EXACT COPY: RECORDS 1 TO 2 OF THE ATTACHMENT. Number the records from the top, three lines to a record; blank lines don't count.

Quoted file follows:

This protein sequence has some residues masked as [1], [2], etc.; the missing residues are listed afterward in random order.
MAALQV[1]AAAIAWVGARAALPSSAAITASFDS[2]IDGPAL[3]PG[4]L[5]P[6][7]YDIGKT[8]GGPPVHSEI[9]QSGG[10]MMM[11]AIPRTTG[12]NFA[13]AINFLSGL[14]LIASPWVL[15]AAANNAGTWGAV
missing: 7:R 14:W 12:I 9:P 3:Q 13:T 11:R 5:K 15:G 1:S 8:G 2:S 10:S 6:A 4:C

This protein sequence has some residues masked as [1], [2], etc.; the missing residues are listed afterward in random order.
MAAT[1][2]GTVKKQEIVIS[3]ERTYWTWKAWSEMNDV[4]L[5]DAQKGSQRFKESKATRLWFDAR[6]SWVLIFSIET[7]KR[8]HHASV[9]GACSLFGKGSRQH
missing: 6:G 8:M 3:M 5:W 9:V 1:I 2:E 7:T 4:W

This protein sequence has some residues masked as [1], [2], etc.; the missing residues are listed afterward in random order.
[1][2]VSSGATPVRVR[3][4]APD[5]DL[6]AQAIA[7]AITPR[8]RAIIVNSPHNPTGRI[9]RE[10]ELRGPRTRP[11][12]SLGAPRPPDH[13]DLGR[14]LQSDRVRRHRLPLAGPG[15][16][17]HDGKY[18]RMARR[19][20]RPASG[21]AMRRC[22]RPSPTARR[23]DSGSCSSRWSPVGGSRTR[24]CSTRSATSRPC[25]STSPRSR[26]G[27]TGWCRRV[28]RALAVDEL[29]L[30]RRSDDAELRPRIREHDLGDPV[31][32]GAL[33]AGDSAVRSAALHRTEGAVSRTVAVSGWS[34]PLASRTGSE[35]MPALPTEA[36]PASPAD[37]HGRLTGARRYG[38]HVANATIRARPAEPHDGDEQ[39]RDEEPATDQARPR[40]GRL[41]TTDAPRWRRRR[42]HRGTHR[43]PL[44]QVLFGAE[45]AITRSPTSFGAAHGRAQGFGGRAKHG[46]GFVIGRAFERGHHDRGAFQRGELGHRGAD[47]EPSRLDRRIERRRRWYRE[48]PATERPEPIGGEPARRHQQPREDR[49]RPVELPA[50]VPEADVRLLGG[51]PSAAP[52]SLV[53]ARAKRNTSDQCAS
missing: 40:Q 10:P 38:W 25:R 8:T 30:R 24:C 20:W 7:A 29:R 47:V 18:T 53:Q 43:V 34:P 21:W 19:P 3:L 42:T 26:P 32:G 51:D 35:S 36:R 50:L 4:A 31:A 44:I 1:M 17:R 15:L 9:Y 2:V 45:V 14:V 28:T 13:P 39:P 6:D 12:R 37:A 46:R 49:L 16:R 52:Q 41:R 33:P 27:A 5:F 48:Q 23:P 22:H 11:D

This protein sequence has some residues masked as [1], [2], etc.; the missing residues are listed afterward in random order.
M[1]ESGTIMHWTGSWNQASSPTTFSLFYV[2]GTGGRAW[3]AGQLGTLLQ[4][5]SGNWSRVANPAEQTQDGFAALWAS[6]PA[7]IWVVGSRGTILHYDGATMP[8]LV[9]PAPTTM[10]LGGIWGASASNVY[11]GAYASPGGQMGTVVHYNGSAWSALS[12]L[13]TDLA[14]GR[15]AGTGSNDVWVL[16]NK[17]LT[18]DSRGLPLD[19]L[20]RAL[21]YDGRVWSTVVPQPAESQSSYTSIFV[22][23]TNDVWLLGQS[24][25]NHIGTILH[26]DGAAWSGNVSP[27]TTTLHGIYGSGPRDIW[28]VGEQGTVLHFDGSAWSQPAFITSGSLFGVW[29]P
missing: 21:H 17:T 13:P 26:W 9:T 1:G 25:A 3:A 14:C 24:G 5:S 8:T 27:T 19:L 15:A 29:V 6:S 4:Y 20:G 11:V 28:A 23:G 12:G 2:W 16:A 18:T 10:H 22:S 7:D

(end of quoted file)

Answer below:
This protein sequence has some residues masked as [1], [2], etc.; the missing residues are listed afterward in random order.
MAALQV[1]AAAIAWVGARAALPSSAAITASFDS[2]IDGPAL[3]PG[4]L[5]P[6][7]YDIGKT[8]GGPPVHSEI[9]QSGG[10]MMM[11]AIPRTTG[12]NFA[13]AINFLSGL[14]LIASPWVL[15]AAANNAGTWGAV
missing: 7:R 14:W 12:I 9:P 3:Q 13:T 11:R 5:K 15:G 1:S 8:G 2:S 10:S 6:A 4:C

This protein sequence has some residues masked as [1], [2], etc.; the missing residues are listed afterward in random order.
MAAT[1][2]GTVKKQEIVIS[3]ERTYWTWKAWSEMNDV[4]L[5]DAQKGSQRFKESKATRLWFDAR[6]SWVLIFSIET[7]KR[8]HHASV[9]GACSLFGKGSRQH
missing: 6:G 8:M 3:M 5:W 9:V 1:I 2:E 7:T 4:W